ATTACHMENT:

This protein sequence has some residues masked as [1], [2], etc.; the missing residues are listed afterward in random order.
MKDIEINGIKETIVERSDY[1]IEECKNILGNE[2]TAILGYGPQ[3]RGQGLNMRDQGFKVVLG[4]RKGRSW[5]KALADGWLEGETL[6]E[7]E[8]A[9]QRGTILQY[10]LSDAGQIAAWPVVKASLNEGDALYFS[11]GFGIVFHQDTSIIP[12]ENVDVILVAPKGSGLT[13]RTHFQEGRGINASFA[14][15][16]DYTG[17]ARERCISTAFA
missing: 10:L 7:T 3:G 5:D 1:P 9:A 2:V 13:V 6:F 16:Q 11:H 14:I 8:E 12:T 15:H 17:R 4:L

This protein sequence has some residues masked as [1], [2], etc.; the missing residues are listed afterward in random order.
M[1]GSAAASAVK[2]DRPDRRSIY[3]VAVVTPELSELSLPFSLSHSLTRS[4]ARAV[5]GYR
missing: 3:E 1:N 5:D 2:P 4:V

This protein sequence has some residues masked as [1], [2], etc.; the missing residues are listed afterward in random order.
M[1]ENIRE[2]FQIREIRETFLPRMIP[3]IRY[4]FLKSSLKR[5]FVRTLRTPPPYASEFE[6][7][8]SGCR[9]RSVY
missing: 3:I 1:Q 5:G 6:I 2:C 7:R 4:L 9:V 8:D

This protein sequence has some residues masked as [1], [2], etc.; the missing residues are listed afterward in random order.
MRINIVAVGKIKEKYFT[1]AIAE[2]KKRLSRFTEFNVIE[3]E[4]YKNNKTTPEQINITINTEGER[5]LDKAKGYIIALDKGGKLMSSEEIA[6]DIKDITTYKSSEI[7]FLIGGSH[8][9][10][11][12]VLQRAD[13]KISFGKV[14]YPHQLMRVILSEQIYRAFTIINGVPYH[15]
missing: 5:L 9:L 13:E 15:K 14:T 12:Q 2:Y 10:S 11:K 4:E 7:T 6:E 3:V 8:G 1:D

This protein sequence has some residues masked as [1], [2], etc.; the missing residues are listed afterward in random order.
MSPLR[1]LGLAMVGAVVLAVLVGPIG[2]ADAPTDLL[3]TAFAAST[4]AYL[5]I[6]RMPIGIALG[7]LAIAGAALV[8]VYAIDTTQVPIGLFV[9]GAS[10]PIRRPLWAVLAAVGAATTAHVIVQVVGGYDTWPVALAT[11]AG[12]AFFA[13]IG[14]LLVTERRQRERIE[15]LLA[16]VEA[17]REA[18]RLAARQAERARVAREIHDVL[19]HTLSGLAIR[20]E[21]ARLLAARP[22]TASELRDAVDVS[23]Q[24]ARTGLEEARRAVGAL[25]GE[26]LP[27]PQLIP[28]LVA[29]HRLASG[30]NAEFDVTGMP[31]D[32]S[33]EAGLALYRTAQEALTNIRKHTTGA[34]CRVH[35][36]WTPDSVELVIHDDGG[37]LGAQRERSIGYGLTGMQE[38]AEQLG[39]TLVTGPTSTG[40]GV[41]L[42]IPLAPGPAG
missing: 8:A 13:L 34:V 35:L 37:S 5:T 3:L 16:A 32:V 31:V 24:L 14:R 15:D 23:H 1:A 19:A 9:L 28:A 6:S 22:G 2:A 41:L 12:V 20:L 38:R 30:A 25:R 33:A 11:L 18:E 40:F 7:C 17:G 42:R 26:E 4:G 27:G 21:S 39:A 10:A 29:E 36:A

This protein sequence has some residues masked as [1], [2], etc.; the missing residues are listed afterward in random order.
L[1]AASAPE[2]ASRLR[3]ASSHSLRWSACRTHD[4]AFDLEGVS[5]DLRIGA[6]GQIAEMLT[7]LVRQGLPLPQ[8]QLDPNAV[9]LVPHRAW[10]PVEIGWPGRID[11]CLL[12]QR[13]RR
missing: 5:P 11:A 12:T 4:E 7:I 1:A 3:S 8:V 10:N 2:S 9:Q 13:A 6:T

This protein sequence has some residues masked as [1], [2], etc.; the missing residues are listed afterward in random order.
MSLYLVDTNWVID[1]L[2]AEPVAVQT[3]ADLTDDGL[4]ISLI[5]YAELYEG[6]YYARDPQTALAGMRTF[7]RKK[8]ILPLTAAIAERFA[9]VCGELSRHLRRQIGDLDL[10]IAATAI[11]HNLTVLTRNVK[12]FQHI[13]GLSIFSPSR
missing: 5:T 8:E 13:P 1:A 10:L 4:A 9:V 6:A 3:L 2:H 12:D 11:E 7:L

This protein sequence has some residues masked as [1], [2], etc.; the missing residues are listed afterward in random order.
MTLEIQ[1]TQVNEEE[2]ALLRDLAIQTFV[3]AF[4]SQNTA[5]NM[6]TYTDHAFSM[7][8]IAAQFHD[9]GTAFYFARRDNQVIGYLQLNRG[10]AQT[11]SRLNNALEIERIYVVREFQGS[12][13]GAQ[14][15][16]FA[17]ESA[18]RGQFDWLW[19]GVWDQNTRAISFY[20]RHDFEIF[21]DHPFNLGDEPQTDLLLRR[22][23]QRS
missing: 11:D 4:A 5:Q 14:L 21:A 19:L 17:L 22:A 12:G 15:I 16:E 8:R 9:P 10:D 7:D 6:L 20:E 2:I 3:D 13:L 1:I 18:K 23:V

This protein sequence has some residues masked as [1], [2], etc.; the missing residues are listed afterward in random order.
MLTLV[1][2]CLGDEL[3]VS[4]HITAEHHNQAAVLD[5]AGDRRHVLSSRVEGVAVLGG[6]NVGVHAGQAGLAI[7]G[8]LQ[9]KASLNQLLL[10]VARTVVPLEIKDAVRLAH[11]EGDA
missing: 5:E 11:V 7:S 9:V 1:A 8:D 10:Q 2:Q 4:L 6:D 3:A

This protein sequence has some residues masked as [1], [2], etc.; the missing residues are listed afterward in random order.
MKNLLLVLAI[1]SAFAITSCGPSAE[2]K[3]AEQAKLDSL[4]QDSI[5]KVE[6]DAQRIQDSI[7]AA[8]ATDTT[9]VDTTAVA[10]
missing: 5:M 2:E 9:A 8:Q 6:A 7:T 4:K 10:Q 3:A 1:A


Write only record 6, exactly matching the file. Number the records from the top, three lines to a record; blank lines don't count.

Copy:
This protein sequence has some residues masked as [1], [2], etc.; the missing residues are listed afterward in random order.
L[1]AASAPE[2]ASRLR[3]ASSHSLRWSACRTHD[4]AFDLEGVS[5]DLRIGA[6]GQIAEMLT[7]LVRQGLPLPQ[8]QLDPNAV[9]LVPHRAW[10]PVEIGWPGRID[11]CLL[12]QR[13]RR
missing: 5:P 11:A 12:T 4:E 7:I 1:A 3:S 8:V 10:N 2:S 9:Q 13:A 6:T